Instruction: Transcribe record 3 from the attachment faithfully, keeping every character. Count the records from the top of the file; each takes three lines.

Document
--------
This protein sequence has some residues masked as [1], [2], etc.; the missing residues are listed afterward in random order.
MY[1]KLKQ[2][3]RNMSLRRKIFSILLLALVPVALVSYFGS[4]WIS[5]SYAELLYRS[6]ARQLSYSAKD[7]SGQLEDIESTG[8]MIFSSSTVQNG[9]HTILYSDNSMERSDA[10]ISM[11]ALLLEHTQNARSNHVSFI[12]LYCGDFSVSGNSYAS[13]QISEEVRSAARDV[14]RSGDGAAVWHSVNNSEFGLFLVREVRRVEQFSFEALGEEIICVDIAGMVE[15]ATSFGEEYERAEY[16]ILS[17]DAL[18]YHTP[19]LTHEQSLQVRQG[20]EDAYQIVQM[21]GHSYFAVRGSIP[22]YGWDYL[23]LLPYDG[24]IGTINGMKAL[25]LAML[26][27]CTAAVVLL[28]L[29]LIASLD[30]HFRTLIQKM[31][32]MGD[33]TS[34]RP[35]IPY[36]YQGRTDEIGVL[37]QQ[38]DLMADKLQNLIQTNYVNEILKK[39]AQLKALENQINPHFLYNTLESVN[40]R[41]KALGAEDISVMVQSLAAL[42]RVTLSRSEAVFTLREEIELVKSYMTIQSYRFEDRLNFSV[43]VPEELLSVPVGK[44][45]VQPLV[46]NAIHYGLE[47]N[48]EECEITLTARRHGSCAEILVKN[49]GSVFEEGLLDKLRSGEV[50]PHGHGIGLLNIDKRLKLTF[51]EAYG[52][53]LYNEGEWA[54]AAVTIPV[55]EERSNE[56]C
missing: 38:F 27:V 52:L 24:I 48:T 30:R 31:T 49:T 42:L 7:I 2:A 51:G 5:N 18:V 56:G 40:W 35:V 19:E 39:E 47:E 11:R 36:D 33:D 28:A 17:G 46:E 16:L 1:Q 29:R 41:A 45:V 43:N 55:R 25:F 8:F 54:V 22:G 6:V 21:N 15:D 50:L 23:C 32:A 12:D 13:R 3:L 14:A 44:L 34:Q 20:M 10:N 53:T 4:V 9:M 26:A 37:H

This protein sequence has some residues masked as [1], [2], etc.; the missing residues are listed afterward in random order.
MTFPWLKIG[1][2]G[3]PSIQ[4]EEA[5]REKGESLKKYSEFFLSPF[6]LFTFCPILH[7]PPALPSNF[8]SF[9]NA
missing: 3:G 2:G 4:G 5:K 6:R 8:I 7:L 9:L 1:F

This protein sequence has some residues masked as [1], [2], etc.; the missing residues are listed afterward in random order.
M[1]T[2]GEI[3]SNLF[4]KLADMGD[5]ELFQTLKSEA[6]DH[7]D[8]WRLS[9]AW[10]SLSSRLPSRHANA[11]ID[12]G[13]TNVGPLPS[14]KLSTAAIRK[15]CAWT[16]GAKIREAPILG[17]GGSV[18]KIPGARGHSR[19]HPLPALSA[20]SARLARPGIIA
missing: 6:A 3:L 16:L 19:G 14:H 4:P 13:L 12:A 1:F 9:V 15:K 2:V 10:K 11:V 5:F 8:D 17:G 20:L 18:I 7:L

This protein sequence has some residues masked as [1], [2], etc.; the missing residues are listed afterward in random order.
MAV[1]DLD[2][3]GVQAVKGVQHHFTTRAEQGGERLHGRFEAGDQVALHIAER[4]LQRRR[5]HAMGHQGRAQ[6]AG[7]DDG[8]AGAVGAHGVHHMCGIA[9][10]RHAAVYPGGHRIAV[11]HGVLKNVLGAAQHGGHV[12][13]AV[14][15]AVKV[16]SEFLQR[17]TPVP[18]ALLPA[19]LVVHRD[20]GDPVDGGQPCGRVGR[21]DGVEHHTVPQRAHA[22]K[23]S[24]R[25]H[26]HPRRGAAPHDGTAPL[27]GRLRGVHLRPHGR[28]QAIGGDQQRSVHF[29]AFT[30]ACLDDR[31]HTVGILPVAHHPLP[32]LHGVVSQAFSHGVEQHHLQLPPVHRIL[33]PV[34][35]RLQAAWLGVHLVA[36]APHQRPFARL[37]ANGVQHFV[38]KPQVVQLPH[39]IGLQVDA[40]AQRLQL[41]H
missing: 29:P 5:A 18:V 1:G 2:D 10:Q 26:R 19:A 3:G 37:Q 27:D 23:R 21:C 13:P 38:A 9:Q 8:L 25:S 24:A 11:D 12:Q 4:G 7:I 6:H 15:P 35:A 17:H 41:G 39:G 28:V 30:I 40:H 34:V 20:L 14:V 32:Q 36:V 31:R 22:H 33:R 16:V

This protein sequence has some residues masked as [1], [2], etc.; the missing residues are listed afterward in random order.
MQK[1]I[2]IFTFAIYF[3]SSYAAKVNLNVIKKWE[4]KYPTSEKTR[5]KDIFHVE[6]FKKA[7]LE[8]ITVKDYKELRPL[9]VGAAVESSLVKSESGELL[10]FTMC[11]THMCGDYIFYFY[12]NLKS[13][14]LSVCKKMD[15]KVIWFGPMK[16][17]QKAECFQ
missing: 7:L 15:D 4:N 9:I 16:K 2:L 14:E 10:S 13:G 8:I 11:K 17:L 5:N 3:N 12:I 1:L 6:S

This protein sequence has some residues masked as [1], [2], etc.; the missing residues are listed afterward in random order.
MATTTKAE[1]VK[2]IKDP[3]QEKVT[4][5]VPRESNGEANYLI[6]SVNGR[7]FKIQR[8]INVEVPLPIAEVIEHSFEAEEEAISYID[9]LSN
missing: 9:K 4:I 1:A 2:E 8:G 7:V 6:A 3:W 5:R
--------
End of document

This protein sequence has some residues masked as [1], [2], etc.; the missing residues are listed afterward in random order.
M[1]T[2]GEI[3]SNLF[4]KLADMGD[5]ELFQTLKSEA[6]DH[7]D[8]WRLS[9]AW[10]SLSSRLPSRHANA[11]ID[12]G[13]TNVGPLPS[14]KLSTAAIRK[15]CAWT[16]GAKIREAPILG[17]GGSV[18]KIPGARGHSR[19]HPLPALSA[20]SARLARPGIIA
missing: 6:A 3:L 16:L 19:G 14:H 4:P 13:L 12:A 1:F 9:V 15:K 2:V 10:K 11:V 5:F 8:D 17:G 20:L 18:I 7:L